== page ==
Mueller Tuffner Pre Tape Spray
10 ounce Can
Mueller Tuffner Pre Tape Spray is a colorless spray adherent that helps secure tapes or wraps to the skin. Ensures that the stickiness of the tape or wrap will last longer on the skin. Tuffner spray strengthens the skin and provides antiseptic protection for the skin without causing discoloration to the skin. The spray is water-resistant, making ideal to use when taping sweaty parts of the body or for use wet conditions. Made in the U.S.
Pre-Tape Spray adherent helps secure tapes and wraps.
Frequently Asked Questions
Why Use Athletic Tape & Pre tape Spray?
Athletic tape with pre tape spray can be used for a variety of tricks to support muscles throughout the body. There are different opinions about how and why tape works, but it started to limit muscle movement and help with proprioception, the body’s innate ability to tell where the limbs are positioned. Athletes would feel the tape on their bodies when they moved particular muscles and understand which were related to their injuries. Presently, athletic tape with pre tape spray can be used for a variety of fixes and needs.
What Kinds of Athletic Tape Are There?
- Rigid tape: this is stiff material that reduces joint movement, has little give, and includes zinc-oxide based glue which is strong and adheres to skin well.
- Under tape: this goes under rigid tape and is nicer to skin.
- Elastic tape: this offers flexibility and can be applied to skin, muscles, and soft tissues; it’s usually made of cotton and lets skin breathe.
- Felt tape: this acts as a barrier to skin, includes no glue, and is usually more comfortable.
- Cohesive bandages: these don’t have any glue in them; they stick to each other when they’re wrapped around a joint or muscle.
- Kinesio-type tape: this is most common for sports; it adjusts to the skin and accommodates movement.
What Should I Use Athletic Tape and pre tape spray for?
Some common uses for tape with pre tape spray are:
- Stabilizing ankles
- Supporting knees
- Solidifying shoulders
- Opening elbows
- Supporting weak or injured muscles
- Improving muscle contraction
- Preventing overuse
How Do I Use Athletic Tape?
Make sure skin is clean and free of topical injuries or conditions like eczema. Position the tape as directed by your athletic trainer and reinforce with protective padding if necessary. Tape position largely depends on the particular muscle being taped. Ensure that the tape goes on smoothly and is not so tight that circulation is cut off. If the individual is experiencing a “pins and needles sensation,” it may be too tight. If this is the case, remove the tape by cutting it off and begin again with a longer piece.
How Do I Take off Athletic Tape?
Cut tape off with scissors instead of ripping it off in long pieces; your skin will thank you, regardless of the type of tape. Be sure to remove tape before it becomes less than appealing. Over time, tape loses its adhesive and may turn colors depending on the amount of sweat, dirt, and debris on the skin.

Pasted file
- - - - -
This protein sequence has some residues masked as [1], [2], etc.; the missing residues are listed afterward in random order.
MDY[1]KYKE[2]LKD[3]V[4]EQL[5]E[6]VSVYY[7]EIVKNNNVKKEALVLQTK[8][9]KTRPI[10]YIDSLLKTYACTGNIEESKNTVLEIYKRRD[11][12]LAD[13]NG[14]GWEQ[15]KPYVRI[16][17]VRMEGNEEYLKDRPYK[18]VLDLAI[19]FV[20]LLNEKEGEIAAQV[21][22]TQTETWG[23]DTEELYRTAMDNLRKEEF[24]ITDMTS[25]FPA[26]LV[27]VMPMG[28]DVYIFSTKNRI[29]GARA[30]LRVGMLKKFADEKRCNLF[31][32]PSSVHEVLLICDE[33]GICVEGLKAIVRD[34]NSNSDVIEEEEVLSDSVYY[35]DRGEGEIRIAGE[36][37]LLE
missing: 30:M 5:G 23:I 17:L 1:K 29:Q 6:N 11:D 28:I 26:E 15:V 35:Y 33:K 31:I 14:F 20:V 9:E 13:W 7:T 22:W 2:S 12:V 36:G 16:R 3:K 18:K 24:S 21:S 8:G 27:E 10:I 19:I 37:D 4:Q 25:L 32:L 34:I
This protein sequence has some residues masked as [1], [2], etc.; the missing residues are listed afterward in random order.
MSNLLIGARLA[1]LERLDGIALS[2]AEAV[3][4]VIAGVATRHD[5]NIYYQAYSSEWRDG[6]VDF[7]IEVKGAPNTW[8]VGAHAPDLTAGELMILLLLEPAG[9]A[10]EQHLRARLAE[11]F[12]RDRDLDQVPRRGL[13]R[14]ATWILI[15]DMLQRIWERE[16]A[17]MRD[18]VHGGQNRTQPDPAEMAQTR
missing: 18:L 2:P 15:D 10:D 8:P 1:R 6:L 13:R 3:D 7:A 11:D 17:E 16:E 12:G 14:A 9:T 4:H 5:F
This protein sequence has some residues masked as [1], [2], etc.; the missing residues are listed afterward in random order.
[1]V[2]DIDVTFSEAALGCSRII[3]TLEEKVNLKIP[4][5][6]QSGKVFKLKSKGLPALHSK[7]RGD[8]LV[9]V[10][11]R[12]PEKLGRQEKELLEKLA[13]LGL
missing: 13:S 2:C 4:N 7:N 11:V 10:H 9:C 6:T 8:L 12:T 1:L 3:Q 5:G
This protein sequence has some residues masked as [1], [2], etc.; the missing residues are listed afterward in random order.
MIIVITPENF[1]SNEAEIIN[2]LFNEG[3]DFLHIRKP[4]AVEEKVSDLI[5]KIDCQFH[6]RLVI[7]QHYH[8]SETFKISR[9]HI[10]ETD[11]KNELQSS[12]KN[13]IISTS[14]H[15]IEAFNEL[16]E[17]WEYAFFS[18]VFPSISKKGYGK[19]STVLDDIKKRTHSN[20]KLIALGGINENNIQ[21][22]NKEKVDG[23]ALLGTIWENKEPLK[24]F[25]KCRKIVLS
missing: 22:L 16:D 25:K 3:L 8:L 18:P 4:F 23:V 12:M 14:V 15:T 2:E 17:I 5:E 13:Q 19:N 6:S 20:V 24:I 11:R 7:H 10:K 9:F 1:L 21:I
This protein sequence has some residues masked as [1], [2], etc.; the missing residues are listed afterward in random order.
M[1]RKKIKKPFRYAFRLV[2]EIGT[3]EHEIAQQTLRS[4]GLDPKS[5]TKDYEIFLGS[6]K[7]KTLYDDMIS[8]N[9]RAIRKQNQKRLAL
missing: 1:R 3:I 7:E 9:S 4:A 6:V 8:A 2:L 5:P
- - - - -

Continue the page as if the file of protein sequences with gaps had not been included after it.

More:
What are Some Things to Remember When using Athletic Tape and pre tape spray?
Apply tape and pre tape spray only to healthy skin. Avoid sunburns, skin with lotion on it, and areas that wrinkle, like hands and feet. Consider tape part of your regular routine rather than a magic fix for screaming muscles. Utilize the right kind of tape for your particular need. Remember that muscles require rest, and that overexerted muscles, even if taped, can become injured with improper form.
What are some types of taping?
Kinesiology taping (KT) is a therapeutic tool and has become increasingly popular within the sporting arena. Taping has been used for a long time for the prevention and treatment of sporting injuries. KT is not only used for sporting injuries but for a variety of other conditions. It was developed by Japanese Chiropractor Dr. Kenzo Kase in the 1970s with the intention to alleviate pain and improve the healing in soft tissues. There are many proposed benefits to KT, including proprioceptive facilitation; reduced muscle fatigue; muscle facilitation; reduced delayed-onset muscle soreness; pain inhibition; enhanced healing, such as reducing edema, and improvement of lymphatic drainage and blood flow.
Mobilization with Movement (MWM) developed by Brian Mulligan FNZSP (Hon) of New Zealand is recognized worldwide in manual therapy approaches. His concept is the application of manually applied accessory joint glide with concomitant pain-free active movement. During the development of MWMs, Brian Mulligan discovered that treatment in some patients was enhanced when he utilized taping to compliment the directional forces provided after the MWM treatment bout. Taping is applied in directions that complement the applied MWM passive force to joint or soft tissue.
McConnell taping (also known as Patellar Taping) is often used to treat patients with anterior knee pain, more specifically with patients with Chondromalacia Patellae and Patellofemoral Pain Syndrome). The tape corrects the tracking of the patella within the patellar groove by medializing the patella. The technique also stretches lateral soft tissues and strengthens the vastus medialis obliques.